Feeding live rodents to snakes is a controversial topic. While some hobbyists feel snakes should be fed a more natural diet, others feel it’s much safer to offer pre-killed rodents to their pet.
Feeding pre-killed prey to your pet snake is a safer and more convenient option. In a confined space, live prey can scratch or bite your snake, leading to injury and infection. Live prey is more expensive as you will need to house and feed the rodents for when your pet snake becomes hungry. Other experts argue that snakes should be given live prey to give them a chance to hunt.
A captive snake has a different environment to snakes in the wild. As your snake constricts its prey, the rodent will fight back using its sharp teeth and claws. This leaves your snake susceptible to injury, which can lead to complications requiring veterinary care or even euthanasia.
What Are the Advantages of Feeding Live Prey to Snakes?
Live prey is the first choice among many snake owners because it feels more natural and provides a captive snake with the opportunity to hunt. Here’s some advice on how to breed feeder rats.
1) They Have More Nutrients
Live prey and freshly-killed mice are denser in nutrients than frozen kill. This is because food tends to lose its nutrient profile the longer it is stored. Furthermore, the process of freezing may also result in some nutrient loss in pre-killed rodents.
2) Movement Increases Your Snake’s Appetite
Many snakes refuse pre-killed prey because of their lack of movement. Owners have to wiggle pre-killed prey using a pair of tongs or expose the rodent’s brain to entice their pets. A live rodent will move around in your snake’s enclosure, stimulating your pet’s appetite and its urge to hunt.
3) Some Snakes Only Eat Live Prey
A wild-caught snake or a snake that has been accustomed to live prey may have difficulty adjusting to a pre-killed diet.
Many owners have to go through great lengths to feed pre-killed prey to their snakes, such as dipping the animal in chicken broth, cutting it to expose blood or rubbing it against another animal’s bedding to confuse the snake’s senses.
Therefore, most snake owners find it easier to feed live prey to snakes that are fussy about eating pre-killed animals.
What Are the Disadvantages of Feeding Live Prey to Snakes?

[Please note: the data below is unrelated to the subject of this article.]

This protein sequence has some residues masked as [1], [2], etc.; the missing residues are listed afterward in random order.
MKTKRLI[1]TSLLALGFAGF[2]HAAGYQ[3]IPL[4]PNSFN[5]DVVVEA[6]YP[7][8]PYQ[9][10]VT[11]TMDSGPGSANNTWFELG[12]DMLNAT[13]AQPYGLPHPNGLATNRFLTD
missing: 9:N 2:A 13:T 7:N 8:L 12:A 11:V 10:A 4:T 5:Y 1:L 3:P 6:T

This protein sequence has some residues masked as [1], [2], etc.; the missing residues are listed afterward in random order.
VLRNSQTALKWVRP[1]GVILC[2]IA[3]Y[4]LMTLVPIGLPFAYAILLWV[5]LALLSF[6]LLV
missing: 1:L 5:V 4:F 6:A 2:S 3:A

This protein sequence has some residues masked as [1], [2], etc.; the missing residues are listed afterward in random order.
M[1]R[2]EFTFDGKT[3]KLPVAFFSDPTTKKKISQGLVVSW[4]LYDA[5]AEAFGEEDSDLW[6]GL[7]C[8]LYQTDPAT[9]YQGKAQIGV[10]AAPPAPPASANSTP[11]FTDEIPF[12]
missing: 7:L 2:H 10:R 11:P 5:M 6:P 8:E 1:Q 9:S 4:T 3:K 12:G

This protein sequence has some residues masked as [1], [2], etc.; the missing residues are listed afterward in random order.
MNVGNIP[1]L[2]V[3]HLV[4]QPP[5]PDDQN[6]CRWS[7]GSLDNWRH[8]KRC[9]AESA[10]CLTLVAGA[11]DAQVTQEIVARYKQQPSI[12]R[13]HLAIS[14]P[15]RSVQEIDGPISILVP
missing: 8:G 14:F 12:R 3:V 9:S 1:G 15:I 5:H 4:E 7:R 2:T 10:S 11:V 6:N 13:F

A common misconception among hobbyists is that snakes should only be fed live prey. This isn’t necessarily true as wild snakes, like most other carnivores, won’t pass up the opportunity to eat even a freshly killed animal.
The stomachs of wild snakes typically contain prey animals that were in advanced stages of decay when they were being consumed. Therefore, even though a snake may prefer to hunt live prey, it’s not vital for its health.
1) Injuries and Infections
Most rodents don’t go without a fight while being attacked. Injuries can happen if your snake isn’t hungry or if it is unsuccessful with its strike. A mouse or rat can bite a snake during its strike, causing injuries which can sometimes be severe and even life-threatening.
Alternatively, a snake may not show much interest in the live prey if it doesn’t have an appetite or if the prey is too large for the snake.
As the prey gets bored or hungry, it may start chewing on your pet as both have nowhere to flee. Therefore, if a rodent is placed in your snake’s enclosure for prolonged periods without supervision, it can hurt your snake.
Many snakes lose their eyes due to attacks from live prey. Moreover, a rodent’s sharp incisors can easily cut through a snake’s scales, leaving it susceptible to serious infections.
2) More Likely to Have Parasites
Live mice are notorious for carrying parasites that may cause diseases in snakes. Mice also carry zoonotic parasites that lead to sickness to humans.
According to Veterinary Microbiology, they transmit diseases to animals and humans through bites, droppings, mites, ticks, fleas, and lice.
According to the Centers for Disease Control, the following are some common zoonotic parasites and diseases carried by mice: